John Koblin puts a number on the Wall Street Journal's recently announced plans to move into New York City metro coverage: $15 million. "You could drive a truck through the space between the wonderfully titillating tabloids and the perceived self-seriousness of The Times," says one PR man in the NYO. It's a big enough budget to help fill that gap. Although Rupert would prefer to just drive that truck directly over the Times.
And that's his smallest ongoing fight! Much bigger, in the grand scheme of things, is Rupert's willingness to be the media mogul who shouts out loud the thing that all the other media moguls grumble under their breath: Google is stealing from us! Why just yesterday, Rupert said:
"There are those who think they have a right to take our news content and use it for their own purposes without contributing a penny to its production. Some rewrite — at times without attribution — the news stories of expensive and distinguished journalists who invested days, weeks, or even months on their stories — all under the tattered veil of fair use."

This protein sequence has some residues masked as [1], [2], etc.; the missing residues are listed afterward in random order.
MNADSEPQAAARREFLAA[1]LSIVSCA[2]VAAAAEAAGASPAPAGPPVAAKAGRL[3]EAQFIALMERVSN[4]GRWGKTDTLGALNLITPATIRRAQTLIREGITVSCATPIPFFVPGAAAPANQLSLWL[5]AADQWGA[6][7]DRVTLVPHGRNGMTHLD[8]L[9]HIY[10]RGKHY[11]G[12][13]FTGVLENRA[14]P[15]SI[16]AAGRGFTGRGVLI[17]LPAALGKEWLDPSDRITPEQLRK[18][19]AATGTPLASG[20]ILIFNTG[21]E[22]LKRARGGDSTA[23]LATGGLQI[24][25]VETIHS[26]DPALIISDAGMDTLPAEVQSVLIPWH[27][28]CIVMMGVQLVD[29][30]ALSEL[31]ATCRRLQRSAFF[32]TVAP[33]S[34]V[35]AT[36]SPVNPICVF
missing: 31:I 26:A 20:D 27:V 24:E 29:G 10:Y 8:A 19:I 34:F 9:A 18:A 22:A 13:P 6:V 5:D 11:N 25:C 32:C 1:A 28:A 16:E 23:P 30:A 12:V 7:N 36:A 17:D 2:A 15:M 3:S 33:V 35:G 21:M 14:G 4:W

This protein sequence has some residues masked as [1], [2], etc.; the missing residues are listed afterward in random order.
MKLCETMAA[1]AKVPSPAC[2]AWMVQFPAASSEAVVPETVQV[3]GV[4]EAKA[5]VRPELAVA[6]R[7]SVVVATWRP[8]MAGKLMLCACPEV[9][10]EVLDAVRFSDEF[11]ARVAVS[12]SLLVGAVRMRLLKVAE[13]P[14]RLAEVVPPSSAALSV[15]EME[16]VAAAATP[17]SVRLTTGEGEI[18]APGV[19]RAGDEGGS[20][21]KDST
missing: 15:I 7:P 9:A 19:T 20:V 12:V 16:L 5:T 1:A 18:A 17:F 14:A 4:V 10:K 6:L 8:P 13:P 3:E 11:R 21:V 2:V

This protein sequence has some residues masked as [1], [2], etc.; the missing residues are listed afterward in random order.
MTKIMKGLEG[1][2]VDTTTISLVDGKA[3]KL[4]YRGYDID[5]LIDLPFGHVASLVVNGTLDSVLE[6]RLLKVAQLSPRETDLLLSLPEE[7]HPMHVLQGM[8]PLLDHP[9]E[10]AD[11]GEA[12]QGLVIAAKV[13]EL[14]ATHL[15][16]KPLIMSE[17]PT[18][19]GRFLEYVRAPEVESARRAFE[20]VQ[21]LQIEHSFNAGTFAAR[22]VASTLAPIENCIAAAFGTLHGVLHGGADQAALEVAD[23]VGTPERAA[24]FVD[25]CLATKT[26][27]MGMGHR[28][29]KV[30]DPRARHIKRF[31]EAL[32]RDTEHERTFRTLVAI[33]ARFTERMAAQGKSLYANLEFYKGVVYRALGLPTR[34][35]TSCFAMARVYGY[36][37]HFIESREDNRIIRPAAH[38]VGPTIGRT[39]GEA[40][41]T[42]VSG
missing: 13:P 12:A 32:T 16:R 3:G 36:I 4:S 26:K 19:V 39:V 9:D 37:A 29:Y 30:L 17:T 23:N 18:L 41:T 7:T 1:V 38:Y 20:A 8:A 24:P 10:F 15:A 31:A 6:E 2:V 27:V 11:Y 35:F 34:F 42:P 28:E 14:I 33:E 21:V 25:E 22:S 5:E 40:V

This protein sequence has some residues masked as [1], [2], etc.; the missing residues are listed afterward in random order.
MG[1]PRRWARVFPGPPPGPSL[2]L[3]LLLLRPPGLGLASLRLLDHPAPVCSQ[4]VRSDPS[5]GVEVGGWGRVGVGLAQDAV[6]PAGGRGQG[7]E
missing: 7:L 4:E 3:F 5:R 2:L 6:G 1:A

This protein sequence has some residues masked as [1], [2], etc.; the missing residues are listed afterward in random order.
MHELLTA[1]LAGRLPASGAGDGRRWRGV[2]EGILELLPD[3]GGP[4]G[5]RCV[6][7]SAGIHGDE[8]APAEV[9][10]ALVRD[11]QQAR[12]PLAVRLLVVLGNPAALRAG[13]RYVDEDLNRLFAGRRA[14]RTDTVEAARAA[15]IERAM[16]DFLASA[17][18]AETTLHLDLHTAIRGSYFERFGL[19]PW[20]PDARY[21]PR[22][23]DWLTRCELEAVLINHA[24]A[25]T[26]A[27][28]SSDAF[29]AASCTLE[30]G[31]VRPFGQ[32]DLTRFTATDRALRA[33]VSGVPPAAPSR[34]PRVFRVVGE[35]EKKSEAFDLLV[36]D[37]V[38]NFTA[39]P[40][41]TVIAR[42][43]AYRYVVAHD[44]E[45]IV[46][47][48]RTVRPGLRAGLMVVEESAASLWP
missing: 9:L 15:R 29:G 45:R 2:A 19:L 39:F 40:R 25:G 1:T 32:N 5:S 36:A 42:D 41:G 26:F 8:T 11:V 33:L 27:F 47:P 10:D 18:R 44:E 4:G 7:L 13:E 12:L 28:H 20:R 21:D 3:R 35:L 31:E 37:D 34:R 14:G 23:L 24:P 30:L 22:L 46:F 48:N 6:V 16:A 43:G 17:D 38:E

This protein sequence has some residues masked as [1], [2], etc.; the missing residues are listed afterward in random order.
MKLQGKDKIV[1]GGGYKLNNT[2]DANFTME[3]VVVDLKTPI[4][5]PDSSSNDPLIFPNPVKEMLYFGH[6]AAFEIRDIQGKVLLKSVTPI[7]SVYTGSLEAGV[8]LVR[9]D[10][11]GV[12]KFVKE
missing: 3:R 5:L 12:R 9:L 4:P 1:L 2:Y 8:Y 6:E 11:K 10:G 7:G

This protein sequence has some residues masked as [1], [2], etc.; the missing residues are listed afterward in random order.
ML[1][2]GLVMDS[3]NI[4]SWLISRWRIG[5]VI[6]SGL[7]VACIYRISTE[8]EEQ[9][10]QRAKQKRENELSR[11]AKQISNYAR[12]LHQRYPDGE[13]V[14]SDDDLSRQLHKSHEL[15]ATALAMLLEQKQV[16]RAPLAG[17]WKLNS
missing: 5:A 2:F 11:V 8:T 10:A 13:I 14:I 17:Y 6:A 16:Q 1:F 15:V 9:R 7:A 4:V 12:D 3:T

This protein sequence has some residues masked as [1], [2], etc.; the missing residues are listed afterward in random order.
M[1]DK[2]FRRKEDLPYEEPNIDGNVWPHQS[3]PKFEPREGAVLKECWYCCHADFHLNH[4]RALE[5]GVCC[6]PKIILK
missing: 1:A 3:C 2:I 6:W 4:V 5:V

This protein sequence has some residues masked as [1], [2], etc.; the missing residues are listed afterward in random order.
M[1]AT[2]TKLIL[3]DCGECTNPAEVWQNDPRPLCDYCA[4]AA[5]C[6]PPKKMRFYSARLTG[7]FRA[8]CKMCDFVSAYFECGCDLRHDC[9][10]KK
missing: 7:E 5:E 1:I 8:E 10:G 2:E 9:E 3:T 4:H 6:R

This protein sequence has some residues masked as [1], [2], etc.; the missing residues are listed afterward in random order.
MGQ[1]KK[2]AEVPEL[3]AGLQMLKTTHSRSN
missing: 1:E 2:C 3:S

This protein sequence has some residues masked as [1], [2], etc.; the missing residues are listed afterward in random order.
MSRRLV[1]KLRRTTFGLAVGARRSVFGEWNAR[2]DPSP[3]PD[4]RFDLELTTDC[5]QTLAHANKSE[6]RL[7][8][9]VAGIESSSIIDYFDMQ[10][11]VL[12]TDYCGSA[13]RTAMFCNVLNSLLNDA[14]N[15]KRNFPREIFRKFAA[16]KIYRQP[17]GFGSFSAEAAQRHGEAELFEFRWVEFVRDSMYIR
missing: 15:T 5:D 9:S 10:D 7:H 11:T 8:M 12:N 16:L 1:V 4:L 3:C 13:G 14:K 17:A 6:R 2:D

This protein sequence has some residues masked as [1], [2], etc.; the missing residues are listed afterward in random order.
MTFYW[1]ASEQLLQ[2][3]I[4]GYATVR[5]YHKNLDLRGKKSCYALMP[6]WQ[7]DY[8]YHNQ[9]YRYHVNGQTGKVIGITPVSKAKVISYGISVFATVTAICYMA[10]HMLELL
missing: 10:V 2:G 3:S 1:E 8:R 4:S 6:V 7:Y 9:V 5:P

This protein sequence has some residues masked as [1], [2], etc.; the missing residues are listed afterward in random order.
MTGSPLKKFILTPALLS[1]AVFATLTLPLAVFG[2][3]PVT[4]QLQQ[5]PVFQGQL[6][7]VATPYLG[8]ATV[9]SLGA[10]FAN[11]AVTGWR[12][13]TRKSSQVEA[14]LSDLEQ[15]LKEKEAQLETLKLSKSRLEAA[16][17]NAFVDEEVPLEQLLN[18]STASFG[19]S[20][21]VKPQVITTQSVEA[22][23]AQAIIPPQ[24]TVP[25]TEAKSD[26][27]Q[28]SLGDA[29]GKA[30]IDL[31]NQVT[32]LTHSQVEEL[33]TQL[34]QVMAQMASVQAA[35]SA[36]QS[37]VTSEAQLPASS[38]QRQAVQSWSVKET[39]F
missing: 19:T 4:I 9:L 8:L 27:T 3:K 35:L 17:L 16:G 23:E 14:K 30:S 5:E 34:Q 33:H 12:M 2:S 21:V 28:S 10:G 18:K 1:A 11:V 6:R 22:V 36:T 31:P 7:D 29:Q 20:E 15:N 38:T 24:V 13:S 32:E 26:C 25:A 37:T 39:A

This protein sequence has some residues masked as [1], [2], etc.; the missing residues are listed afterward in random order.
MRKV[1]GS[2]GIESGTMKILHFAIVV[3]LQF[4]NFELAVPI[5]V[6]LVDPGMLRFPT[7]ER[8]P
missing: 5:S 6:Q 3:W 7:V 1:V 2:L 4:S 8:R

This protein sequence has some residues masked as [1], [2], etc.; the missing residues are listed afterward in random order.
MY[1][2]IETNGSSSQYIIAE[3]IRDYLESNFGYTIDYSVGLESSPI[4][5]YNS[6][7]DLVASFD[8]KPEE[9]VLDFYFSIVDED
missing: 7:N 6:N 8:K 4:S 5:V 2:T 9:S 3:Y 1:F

He has (some of) a point! And even more remarkably, Google knows it. The Googleplex announced that they're going to (somewhat) close the technological loophole that allowed you to use Google News to jump over pay walls and read stories for free. Instead of being able to go to Google News, type in a headline from, say, the WSJ, and read as many stories as you want without subscribing, now Google "will allow publishers to limit non-subscribers to five free articles a day."
Rupert gets results. The New York Times is probably offering him a free Weekender subscription right now, to try to soften him up. But don't get it twisted: He's just begun to fight. He likes this stuff!